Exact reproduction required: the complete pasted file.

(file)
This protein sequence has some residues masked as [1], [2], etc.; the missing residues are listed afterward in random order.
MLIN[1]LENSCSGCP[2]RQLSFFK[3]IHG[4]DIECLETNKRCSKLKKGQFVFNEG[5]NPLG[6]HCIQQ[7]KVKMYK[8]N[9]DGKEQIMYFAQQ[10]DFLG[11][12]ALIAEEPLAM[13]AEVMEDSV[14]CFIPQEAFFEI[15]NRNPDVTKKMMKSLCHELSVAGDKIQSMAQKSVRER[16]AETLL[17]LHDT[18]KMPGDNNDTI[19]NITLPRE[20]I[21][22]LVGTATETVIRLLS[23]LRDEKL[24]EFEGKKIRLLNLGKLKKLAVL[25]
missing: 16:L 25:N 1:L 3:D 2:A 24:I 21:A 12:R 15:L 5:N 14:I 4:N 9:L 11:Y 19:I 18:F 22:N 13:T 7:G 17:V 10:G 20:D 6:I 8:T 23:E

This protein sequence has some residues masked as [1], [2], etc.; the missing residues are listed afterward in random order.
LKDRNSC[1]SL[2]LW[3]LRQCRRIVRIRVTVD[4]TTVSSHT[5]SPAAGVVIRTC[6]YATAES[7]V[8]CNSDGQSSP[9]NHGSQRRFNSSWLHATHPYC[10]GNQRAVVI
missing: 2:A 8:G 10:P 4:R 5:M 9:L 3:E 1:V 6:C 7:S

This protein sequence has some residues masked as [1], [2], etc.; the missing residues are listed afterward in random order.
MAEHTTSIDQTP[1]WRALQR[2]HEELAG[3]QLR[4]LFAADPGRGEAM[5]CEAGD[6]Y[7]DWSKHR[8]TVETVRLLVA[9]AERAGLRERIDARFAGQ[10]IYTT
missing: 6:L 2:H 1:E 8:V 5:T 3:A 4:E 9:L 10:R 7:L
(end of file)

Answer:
This protein sequence has some residues masked as [1], [2], etc.; the missing residues are listed afterward in random order.
MLIN[1]LENSCSGCP[2]RQLSFFK[3]IHG[4]DIECLETNKRCSKLKKGQFVFNEG[5]NPLG[6]HCIQQ[7]KVKMYK[8]N[9]DGKEQIMYFAQQ[10]DFLG[11][12]ALIAEEPLAM[13]AEVMEDSV[14]CFIPQEAFFEI[15]NRNPDVTKKMMKSLCHELSVAGDKIQSMAQKSVRER[16]AETLL[17]LHDT[18]KMPGDNNDTI[19]NITLPRE[20]I[21][22]LVGTATETVIRLLS[23]LRDEKL[24]EFEGKKIRLLNLGKLKKLAVL[25]
missing: 16:L 25:N 1:L 3:D 2:A 24:I 21:A 12:R 15:L 5:N 14:I 4:N 9:L 11:Y 19:I 18:F 22:N 13:T 7:G 17:V 10:G 20:D 6:I 8:T 23:E

This protein sequence has some residues masked as [1], [2], etc.; the missing residues are listed afterward in random order.
LKDRNSC[1]SL[2]LW[3]LRQCRRIVRIRVTVD[4]TTVSSHT[5]SPAAGVVIRTC[6]YATAES[7]V[8]CNSDGQSSP[9]NHGSQRRFNSSWLHATHPYC[10]GNQRAVVI
missing: 2:A 8:G 10:P 4:R 5:M 9:L 3:E 1:V 6:C 7:S

This protein sequence has some residues masked as [1], [2], etc.; the missing residues are listed afterward in random order.
MAEHTTSIDQTP[1]WRALQR[2]HEELAG[3]QLR[4]LFAADPGRGEAM[5]CEAGD[6]Y[7]DWSKHR[8]TVETVRLLVA[9]AERAGLRERIDARFAGQ[10]IYTT
missing: 6:L 2:H 1:E 8:V 5:T 3:A 4:E 9:L 10:R 7:L